Key point. The nature of the task will dictate the caliber of the tool. Most of my work is in MIS (reporting) solutions. Want a quick tweak? Migrate it to SQL. I’ve even used DOS batch files to accelerate certain processes (don’t laugh – they work).
    OTOH, for some of quants I’ve dealt with, speed is everything; especially dealing with simulations which may be run 1M+ times. For this C++ libraries proved the fastest solution. However, the bottleneck then became Excel/VBA, and as you stated Simon, then you’ve got to question whether you should be using Excel at all.

    Great series, keep it up.

    Marcus

  2. Ross Says:

    Yeah, good set of posts Simon.

    I think your approach is sensible. Building a few “core” functions that you use a lot in C, makes sense to me – chopping up the code for performance benefits, why not – black box it and keep a dev version with lots of comments? I think people rely to much on what is “best practice”, and end up doing stuff because it’s seen to be the correct way to programme. Now sure a lot of those things make sense, but hell it’s a continuum not an absolute – which comes back to should it be in a SS at all debate!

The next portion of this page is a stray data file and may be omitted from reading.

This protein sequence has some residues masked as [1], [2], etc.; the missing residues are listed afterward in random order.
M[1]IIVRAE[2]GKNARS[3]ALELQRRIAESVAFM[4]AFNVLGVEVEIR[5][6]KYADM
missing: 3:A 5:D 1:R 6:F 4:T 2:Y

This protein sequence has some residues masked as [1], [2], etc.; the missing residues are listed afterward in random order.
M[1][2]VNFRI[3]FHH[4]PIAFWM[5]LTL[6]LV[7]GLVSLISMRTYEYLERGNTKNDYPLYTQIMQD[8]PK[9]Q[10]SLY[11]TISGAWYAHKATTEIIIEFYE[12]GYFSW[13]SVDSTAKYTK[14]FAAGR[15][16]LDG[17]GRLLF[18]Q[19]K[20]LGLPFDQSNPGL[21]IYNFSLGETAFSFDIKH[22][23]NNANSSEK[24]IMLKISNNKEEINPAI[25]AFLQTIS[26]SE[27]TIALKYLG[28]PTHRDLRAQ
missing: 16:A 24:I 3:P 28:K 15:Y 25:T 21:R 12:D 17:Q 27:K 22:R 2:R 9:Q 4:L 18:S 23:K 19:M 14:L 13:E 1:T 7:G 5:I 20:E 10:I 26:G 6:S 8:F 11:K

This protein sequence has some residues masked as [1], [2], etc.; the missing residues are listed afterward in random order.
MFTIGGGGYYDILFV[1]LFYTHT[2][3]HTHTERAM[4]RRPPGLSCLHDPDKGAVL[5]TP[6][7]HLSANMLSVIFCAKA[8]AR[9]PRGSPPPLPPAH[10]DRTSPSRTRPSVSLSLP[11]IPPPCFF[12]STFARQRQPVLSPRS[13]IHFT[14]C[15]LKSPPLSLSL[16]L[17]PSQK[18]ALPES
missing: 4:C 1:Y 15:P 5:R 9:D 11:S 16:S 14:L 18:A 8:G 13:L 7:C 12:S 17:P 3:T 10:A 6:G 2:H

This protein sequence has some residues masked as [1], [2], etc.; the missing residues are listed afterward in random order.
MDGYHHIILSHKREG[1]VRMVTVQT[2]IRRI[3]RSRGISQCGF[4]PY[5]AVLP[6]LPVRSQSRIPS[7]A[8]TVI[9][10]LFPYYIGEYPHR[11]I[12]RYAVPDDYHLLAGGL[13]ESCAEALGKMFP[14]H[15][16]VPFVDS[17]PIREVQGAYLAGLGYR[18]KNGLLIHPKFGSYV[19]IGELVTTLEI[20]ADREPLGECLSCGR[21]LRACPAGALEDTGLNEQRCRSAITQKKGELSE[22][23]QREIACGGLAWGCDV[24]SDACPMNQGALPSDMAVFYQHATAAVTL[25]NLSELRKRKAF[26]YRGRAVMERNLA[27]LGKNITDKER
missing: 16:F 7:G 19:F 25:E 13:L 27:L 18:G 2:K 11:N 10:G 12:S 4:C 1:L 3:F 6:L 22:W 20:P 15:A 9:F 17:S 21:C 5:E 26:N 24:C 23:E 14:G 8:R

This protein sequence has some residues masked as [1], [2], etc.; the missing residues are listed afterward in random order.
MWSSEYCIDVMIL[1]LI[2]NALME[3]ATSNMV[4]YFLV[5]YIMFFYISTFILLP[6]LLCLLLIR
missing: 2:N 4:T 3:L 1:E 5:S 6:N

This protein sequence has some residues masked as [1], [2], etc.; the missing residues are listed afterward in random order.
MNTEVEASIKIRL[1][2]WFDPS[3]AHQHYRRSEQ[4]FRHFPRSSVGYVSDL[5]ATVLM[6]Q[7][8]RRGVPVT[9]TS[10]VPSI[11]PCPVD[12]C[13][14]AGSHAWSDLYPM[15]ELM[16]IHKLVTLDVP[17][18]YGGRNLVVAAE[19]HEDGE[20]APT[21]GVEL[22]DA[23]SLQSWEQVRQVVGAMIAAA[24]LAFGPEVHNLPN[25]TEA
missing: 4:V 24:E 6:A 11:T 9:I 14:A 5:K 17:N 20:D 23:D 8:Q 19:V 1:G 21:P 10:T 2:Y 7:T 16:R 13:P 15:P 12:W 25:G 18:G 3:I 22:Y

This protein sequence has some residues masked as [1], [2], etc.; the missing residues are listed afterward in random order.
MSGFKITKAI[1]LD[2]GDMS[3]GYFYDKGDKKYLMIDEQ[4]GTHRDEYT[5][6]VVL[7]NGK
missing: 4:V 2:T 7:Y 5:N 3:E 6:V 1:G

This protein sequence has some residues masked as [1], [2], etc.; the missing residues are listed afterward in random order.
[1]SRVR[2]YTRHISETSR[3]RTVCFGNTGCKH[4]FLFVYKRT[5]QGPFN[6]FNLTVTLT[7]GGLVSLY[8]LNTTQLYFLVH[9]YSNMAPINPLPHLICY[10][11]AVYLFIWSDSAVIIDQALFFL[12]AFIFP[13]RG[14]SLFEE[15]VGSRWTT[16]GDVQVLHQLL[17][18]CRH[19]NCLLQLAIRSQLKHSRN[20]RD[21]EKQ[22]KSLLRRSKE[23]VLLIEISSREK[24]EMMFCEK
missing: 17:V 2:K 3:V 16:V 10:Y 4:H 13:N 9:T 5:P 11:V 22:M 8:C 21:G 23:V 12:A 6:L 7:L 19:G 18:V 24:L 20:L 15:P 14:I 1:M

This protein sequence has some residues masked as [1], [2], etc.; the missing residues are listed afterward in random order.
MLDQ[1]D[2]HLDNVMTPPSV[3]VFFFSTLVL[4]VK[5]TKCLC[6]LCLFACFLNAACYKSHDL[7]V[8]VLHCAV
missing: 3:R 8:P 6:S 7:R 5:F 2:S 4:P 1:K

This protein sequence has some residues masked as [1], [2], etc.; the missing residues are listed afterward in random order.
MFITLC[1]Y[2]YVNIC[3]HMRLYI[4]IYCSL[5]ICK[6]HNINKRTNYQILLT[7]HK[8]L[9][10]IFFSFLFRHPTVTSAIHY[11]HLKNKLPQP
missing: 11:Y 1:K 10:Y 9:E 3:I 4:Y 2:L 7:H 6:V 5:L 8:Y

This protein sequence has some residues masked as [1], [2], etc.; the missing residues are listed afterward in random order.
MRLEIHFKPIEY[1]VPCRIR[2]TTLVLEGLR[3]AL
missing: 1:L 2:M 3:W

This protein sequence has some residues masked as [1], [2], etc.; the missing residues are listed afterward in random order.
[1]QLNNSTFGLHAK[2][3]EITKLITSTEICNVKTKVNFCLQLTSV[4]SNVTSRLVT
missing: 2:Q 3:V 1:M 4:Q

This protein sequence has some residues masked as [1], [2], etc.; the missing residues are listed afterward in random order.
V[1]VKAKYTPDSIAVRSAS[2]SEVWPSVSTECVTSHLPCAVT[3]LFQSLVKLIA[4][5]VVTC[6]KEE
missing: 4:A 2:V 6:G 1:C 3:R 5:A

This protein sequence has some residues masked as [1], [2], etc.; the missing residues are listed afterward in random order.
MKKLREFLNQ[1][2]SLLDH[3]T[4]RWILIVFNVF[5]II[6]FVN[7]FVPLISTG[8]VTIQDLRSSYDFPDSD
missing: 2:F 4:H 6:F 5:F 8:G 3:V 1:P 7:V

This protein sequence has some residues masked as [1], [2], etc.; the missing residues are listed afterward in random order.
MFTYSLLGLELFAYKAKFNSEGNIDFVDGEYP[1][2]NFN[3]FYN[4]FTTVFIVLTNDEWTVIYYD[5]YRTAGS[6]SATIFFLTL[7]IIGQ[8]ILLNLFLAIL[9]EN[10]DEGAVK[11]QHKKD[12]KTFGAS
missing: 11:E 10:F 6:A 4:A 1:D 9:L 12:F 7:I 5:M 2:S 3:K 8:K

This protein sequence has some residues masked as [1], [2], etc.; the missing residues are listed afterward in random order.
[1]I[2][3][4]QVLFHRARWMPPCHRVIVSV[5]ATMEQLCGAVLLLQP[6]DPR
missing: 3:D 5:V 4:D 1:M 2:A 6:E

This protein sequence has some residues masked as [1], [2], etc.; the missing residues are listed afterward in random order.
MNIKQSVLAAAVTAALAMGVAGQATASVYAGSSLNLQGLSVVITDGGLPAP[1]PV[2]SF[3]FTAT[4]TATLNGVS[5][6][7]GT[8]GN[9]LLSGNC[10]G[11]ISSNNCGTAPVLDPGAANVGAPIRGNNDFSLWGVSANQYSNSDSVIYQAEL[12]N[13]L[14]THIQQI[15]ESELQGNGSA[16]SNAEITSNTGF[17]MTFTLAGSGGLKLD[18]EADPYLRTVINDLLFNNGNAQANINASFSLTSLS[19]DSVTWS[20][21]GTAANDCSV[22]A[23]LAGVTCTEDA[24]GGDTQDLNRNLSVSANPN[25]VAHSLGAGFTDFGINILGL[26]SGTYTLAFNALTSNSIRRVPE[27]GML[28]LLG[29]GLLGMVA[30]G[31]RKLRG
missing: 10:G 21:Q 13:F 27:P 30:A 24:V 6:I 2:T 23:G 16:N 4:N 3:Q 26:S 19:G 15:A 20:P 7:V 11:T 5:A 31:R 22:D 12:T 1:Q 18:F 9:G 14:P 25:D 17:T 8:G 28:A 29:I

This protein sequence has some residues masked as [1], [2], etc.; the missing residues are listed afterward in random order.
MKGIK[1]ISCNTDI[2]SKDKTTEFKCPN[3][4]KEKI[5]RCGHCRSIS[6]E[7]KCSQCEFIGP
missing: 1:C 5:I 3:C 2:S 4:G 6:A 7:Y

One much heralded chorus in Excel debates is that one should always look to use built in functions as they are quicker – it’s not the case. Really you must consider lots of things, dev cost, performance, flexibility, nature of deployment, audit-ability and so on.

    Like you say, now that you are in possession of the facts, you can make an informed choice.

    Marcus
    “I much prefer that source is blatant, obvious and if necessary, verbose. Because when I come back to it 6 months hence (or whenever);”

    I see what your saying – but for a function? I don’t need to understand how it works – just need to know that it does, so in this case, I’m cool no?

    Good stuff Simon!

  3. MikeC Says:

    Would I prioritise code performance over code clarity? In very limited cases, in well defined snippets yes I would.

    What about you?

    Well, it depends on usage of the code in question.